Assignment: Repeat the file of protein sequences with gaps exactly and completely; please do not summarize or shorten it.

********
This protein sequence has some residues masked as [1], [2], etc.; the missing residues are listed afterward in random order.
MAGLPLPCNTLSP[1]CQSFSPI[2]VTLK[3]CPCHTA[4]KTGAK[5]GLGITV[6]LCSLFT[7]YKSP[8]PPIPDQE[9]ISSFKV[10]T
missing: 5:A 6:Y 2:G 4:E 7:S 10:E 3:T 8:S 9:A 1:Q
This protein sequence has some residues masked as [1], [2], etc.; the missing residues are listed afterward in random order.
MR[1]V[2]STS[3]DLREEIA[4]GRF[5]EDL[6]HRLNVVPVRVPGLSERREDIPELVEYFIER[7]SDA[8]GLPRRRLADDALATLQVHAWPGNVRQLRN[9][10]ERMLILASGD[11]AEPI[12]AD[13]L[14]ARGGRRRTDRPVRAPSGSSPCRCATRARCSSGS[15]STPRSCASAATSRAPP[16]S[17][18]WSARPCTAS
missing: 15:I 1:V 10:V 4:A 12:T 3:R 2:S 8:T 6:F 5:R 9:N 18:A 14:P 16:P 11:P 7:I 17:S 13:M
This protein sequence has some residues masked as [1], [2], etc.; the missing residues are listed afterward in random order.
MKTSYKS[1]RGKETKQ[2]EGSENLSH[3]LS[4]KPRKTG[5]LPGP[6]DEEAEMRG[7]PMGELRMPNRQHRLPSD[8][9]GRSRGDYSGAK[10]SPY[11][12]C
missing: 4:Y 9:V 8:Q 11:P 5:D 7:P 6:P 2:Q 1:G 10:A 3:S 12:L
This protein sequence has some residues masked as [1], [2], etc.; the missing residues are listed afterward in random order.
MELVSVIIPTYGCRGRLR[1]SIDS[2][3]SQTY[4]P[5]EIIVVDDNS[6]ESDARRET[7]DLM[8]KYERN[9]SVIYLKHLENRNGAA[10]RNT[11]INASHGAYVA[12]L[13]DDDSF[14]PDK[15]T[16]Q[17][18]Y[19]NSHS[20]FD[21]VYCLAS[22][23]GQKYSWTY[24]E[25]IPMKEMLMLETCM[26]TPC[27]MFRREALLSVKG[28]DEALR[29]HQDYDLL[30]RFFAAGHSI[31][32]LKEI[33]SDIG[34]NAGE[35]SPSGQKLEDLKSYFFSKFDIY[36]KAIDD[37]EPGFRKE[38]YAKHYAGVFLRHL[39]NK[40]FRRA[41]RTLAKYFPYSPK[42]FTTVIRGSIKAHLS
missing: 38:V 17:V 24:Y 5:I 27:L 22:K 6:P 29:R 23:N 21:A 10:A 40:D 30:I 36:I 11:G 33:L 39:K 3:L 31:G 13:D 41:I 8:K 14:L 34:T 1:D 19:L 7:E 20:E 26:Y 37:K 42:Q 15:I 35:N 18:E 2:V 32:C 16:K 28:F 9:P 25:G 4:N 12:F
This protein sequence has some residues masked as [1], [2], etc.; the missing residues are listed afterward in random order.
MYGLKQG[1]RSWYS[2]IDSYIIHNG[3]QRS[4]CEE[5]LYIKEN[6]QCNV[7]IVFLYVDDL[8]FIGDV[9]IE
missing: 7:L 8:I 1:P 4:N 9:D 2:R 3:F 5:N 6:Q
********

This protein sequence has some residues masked as [1], [2], etc.; the missing residues are listed afterward in random order.
MAGLPLPCNTLSP[1]CQSFSPI[2]VTLK[3]CPCHTA[4]KTGAK[5]GLGITV[6]LCSLFT[7]YKSP[8]PPIPDQE[9]ISSFKV[10]T
missing: 5:A 6:Y 2:G 4:E 7:S 10:E 3:T 8:S 9:A 1:Q
This protein sequence has some residues masked as [1], [2], etc.; the missing residues are listed afterward in random order.
MR[1]V[2]STS[3]DLREEIA[4]GRF[5]EDL[6]HRLNVVPVRVPGLSERREDIPELVEYFIER[7]SDA[8]GLPRRRLADDALATLQVHAWPGNVRQLRN[9][10]ERMLILASGD[11]AEPI[12]AD[13]L[14]ARGGRRRTDRPVRAPSGSSPCRCATRARCSSGS[15]STPRSCASAATSRAPP[16]S[17][18]WSARPCTAS
missing: 15:I 1:V 10:V 4:A 12:T 3:R 2:S 8:T 6:F 5:R 9:N 18:A 14:P 16:P 11:P 7:I 17:S 13:M
This protein sequence has some residues masked as [1], [2], etc.; the missing residues are listed afterward in random order.
MKTSYKS[1]RGKETKQ[2]EGSENLSH[3]LS[4]KPRKTG[5]LPGP[6]DEEAEMRG[7]PMGELRMPNRQHRLPSD[8][9]GRSRGDYSGAK[10]SPY[11][12]C
missing: 4:Y 9:V 8:Q 11:P 5:D 7:P 6:P 2:Q 1:G 10:A 3:S 12:L
This protein sequence has some residues masked as [1], [2], etc.; the missing residues are listed afterward in random order.
MELVSVIIPTYGCRGRLR[1]SIDS[2][3]SQTY[4]P[5]EIIVVDDNS[6]ESDARRET[7]DLM[8]KYERN[9]SVIYLKHLENRNGAA[10]RNT[11]INASHGAYVA[12]L[13]DDDSF[14]PDK[15]T[16]Q[17][18]Y[19]NSHS[20]FD[21]VYCLAS[22][23]GQKYSWTY[24]E[25]IPMKEMLMLETCM[26]TPC[27]MFRREALLSVKG[28]DEALR[29]HQDYDLL[30]RFFAAGHSI[31][32]LKEI[33]SDIG[34]NAGE[35]SPSGQKLEDLKSYFFSKFDIY[36]KAIDD[37]EPGFRKE[38]YAKHYAGVFLRHL[39]NK[40]FRRA[41]RTLAKYFPYSPK[42]FTTVIRGSIKAHLS
missing: 38:V 17:V 24:Y 5:I 27:L 22:K 6:P 29:R 23:N 21:A 10:A 40:D 30:I 36:I 11:G 33:L 39:K 3:L 31:G 13:D 41:I 8:K 14:L 34:T 1:D 19:L 7:E 20:E 26:Y 37:K 42:Q 15:I 35:N 18:E 2:V 32:C 16:K 28:F 9:P 25:G 4:N 12:F
This protein sequence has some residues masked as [1], [2], etc.; the missing residues are listed afterward in random order.
MYGLKQG[1]RSWYS[2]IDSYIIHNG[3]QRS[4]CEE[5]LYIKEN[6]QCNV[7]IVFLYVDDL[8]FIGDV[9]IE
missing: 7:L 8:I 1:P 4:N 9:D 2:R 3:F 5:N 6:Q